It’s an unusual Christmas morning.

It’s warm. Really warm.

We could almost eat outside!

And we do!

Amidst the scattered pieces of noisy wrapping papers and bright-colored strings, we managed to play in the pleasantly floodlit garden, say Joyeux Noël to farm animals and frugally eat a casual lunch-snack outside.

A warm woolen sweater and a thick scarf are sufficient. The winter coats can stay locked inside.

Even the ladybugs joined us!

Christmas wouldn’t be Christmas without an afternoon family activity.

When the entire city shuts down and celebrations stretch through the day, a walk in the old city of Le Mans would prove to be the perfect Christmas outing for everyone.

The oldest buildings date from the 14th century but most are from the 15th and 16th centuries.

I’ve walked these streets a million times but always take a detour to go back, admire and recapture the dramatic feeling of times past with elegant, iconic quaint scenery.

Winding and undulating, the streets of le vieux Mans are uniquely well-preserved.

And that’s what les Fêtes (The Holidays) are in France – probably a lot more subdued and modest than in the U.S.

But above all, a time spent with family around a beautifully decorated tree and table where food, quality time and laughter take a center stage.

Next stop: Paris – coming soon!

A special thank you to BostInno for placing a special order of Holiday cocktails before Christmas and publishing the article.


Frenchie and the Rillettes

22 Nov

Shredded pork cooked in fat to be spread on bread? Sign me up!

Rillettes are similar to pâté in a sense that they are made with pork and are eaten on slices of bread. Traditionally, rillettes are made with pork – you’ll find nowadays that goose, duck, chicken and even salmon have all made it to the Rillettesland. But here, we’re talking fatty pork belly or pork shoulder.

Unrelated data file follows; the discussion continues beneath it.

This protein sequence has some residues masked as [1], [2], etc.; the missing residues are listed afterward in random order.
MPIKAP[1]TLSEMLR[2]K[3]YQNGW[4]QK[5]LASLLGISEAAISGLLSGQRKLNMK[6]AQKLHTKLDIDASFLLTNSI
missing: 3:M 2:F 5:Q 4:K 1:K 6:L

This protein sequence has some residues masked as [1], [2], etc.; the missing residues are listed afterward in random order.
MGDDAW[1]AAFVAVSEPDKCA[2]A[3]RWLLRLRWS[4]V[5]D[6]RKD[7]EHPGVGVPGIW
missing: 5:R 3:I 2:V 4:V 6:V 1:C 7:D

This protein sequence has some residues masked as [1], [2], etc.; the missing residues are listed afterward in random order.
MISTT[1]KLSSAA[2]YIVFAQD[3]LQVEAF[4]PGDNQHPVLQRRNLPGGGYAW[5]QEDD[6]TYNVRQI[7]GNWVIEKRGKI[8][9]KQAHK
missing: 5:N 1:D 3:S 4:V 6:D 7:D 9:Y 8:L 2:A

Salt, fat and more fat are what makes rillettes worthwhile. While you probably won’t find them in the stores in the U.S., you can buy them at any supermarket in France. However, not all rillettes are good rillettes. Trust me, I know! If you’re from the Le Mans, Tours, Angers area, you were probably born with a slice of bread smothered with rillettes already in your mouth – in other words, you were born with a very sensitive and acute rillettes palate. Good rillettes are salty, not too cold and served at room temperature, rich in texture and grey in color – bronze is also a good color but certainly NOT pink! – smooth, soft, rich in taste and they have to have pieces – I will not budge on this! Feeling up to the challenge yet? Let’s get rustic then… French rustic.


1.5 lb (750 g) of pork neck, or belly, or shoulder

0.5 lb (150 g) of pork back fat

0.5 cup (100 ml) of dry white wine

3 juniper berries, lightly crushed

3 teaspoons of sea salt (remember, rillettes are salty. If it’s not enough, do not hesitate to add more)

3 teaspoons of dried thyme

2 teaspoons of ground nutmeg

3 teaspoons of black peppercorns

1 teaspoon of cinnamon

1.5 teaspoon of ground allspice

some ground cloves

1 big garlic clove – crushed

Preheat the oven to 140 °F (275 °C). Cut the meat and fat in short strips and place them in a deep sauce pan with all of the other ingredients. Mix well and cover. Cook for 4 hours. The pork should become soft and swimming in liquid fat.

Pour the meat and the fat into a sieve placed over a bowl so you can keep the fat. With 2 forks, shred the meat still warm. Season if necessary – add salt, nutmeg, pepper and all spice if needed. Depending on the meat and the quality of it, you might need to add more. You are going to want to end up with salty tasty meat shredded morsels.

Place the meat in a terrine dish, or a crock, and leave it to cool completely. In the meantime, strain the hot fat through a sieve again – you might need to use a damp muslin for this depending on your sieve.

Once the pork is completely cold in the crock pot, pour the fat over it so it covers it in its entirety. If the fat has solidified, you will need to melt it first. Cover the crock pot, place in the fridge for up to a week. Always serve at room temperature with a fresh French bread – baguette or country bread.